Jump to content

  • Log In with Google      Sign In   
  • Create Account

#Actualblackfe2010

Posted 01 November 2012 - 05:54 PM

For completeness:

  • Because shared_ptr<> takes "ownership" of the passed pointer, it is incorrect to create two shared_ptr<>s from the same raw pointer
  • It is incorrect to create cyclical loops via shared_ptr (at least if you actually want to prevent memory leaks). The relationship would need to be parent/child, with the child holding a non-shared pointer (e.g. a weak_ptr<> or possibly a raw pointer if you are confident) to the parent.

So you means two or more shared_ptr can not point to the same raw pointer?
But i found some description about shared_ptr like "Object ownership shared among multiple pointers."
How to understand it?

And actually, I want do something like:
class Object
{
public:
  void addComponents(boost::shared_ptr<Component> comp)
  {
	m_components.push_back(comp);
  }

  vector< boost::shared_ptr<Componnet> > m_components;
};
class ObjectManager : public boost::enable_shared_from_this<ObjectManager>
{
public:
  void addComponent(boost::shared_ptr<Component> comp)
  {
    comp->m_Manager=shared_from_this();
	m_allComponents.push_back(comp);
	m_allObjects[some_id].addComponents(comp);
  }

  vector< boost::shared_ptr<Component> >m_allComponents;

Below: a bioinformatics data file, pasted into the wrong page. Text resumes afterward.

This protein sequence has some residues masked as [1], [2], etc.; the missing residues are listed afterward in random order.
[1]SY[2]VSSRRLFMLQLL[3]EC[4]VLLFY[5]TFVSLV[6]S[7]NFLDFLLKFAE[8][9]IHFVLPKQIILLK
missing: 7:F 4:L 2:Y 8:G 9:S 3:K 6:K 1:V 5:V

vector< boost::shared_ptr<Object> > m_allObjects;
};
class Component
{
public
  boost::shared_ptr<ObjectManager> m_Manager;
};

Some Components in Object::m_components are point the same Component in ObjectManager::m_allcomponents.
So it is incorrect?

#4blackfe2010

Posted 01 November 2012 - 05:53 PM

For completeness:

  • Because shared_ptr<> takes "ownership" of the passed pointer, it is incorrect to create two shared_ptr<>s from the same raw pointer
  • It is incorrect to create cyclical loops via shared_ptr (at least if you actually want to prevent memory leaks). The relationship would need to be parent/child, with the child holding a non-shared pointer (e.g. a weak_ptr<> or possibly a raw pointer if you are confident) to the parent.

So you means two or more shared_ptr can not point to the same raw pointer?
But i found some description about shared_ptr like "Object ownership shared among multiple pointers."
How to understand it?

And actually, I want do something like:
class Object
{
public:
  void addComponents(boost::shared_ptr<Component> comp)
  {
    m_components.push_back(comp);
  }

  vector< boost::shared_ptr<Componnet> > m_components;
};
class ObjectManager : public boost::enable_shared_from_this<ObjectManager>
{
public:
  void addComponent(boost::shared_ptr<Component> comp)
  {
	comp->m_Manager=shared_from_this();
    m_allComponents.push_back(comp);
    m_allObjects[some_id].addComponents(comp);
  }

  vector< boost::shared_ptr<Component> >m_allComponents;
  vector< boost::shared_ptr<Object> > m_allObjects;
};
class Component
{
public
  boost::shared_ptr<ObjectManager> m_Manager;
};

Some Components in Object::m_components are point the same Component in ObjectManager::m_allcomponents.
So it is incorrect?

#3blackfe2010

Posted 01 November 2012 - 05:51 PM

For completeness:

  • Because shared_ptr<> takes "ownership" of the passed pointer, it is incorrect to create two shared_ptr<>s from the same raw pointer